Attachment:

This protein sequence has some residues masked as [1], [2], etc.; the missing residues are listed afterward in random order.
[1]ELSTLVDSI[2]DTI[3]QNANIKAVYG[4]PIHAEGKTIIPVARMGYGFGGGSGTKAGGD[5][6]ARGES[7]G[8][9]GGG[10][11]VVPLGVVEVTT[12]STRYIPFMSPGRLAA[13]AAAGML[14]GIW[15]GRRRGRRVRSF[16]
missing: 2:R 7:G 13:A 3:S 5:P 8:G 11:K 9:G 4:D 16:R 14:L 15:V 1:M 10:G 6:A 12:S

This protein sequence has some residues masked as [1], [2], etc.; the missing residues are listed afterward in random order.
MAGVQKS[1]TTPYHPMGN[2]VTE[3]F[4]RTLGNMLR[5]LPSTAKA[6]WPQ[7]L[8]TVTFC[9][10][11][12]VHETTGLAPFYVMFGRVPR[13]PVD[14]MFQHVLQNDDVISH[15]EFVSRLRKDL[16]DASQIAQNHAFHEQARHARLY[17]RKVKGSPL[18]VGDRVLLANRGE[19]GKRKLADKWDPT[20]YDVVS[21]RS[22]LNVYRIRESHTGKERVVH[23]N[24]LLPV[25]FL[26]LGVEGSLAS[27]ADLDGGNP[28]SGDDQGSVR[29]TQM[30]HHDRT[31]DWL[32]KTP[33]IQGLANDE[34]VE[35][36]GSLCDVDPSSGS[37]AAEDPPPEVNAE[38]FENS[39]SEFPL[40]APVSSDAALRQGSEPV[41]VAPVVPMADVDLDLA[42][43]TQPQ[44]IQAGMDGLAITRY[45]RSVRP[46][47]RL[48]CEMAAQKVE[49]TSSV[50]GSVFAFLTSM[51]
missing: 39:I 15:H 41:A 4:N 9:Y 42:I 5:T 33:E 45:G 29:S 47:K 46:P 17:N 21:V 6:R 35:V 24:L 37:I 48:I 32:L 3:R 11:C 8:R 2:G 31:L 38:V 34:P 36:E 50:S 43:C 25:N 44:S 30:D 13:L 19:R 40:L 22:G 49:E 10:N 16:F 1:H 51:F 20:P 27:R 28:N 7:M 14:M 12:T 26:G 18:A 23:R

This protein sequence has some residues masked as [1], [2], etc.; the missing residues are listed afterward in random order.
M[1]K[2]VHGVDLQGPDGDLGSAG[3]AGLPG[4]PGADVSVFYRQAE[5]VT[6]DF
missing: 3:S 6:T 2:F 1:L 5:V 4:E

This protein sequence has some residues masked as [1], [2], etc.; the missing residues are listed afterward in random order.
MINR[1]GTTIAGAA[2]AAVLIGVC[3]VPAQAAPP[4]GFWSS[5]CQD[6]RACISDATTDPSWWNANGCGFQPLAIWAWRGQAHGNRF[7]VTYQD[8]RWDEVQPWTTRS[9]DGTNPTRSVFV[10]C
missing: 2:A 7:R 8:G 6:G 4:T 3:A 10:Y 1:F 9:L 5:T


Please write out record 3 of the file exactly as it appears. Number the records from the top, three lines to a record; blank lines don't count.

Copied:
This protein sequence has some residues masked as [1], [2], etc.; the missing residues are listed afterward in random order.
M[1]K[2]VHGVDLQGPDGDLGSAG[3]AGLPG[4]PGADVSVFYRQAE[5]VT[6]DF
missing: 3:S 6:T 2:F 1:L 5:V 4:E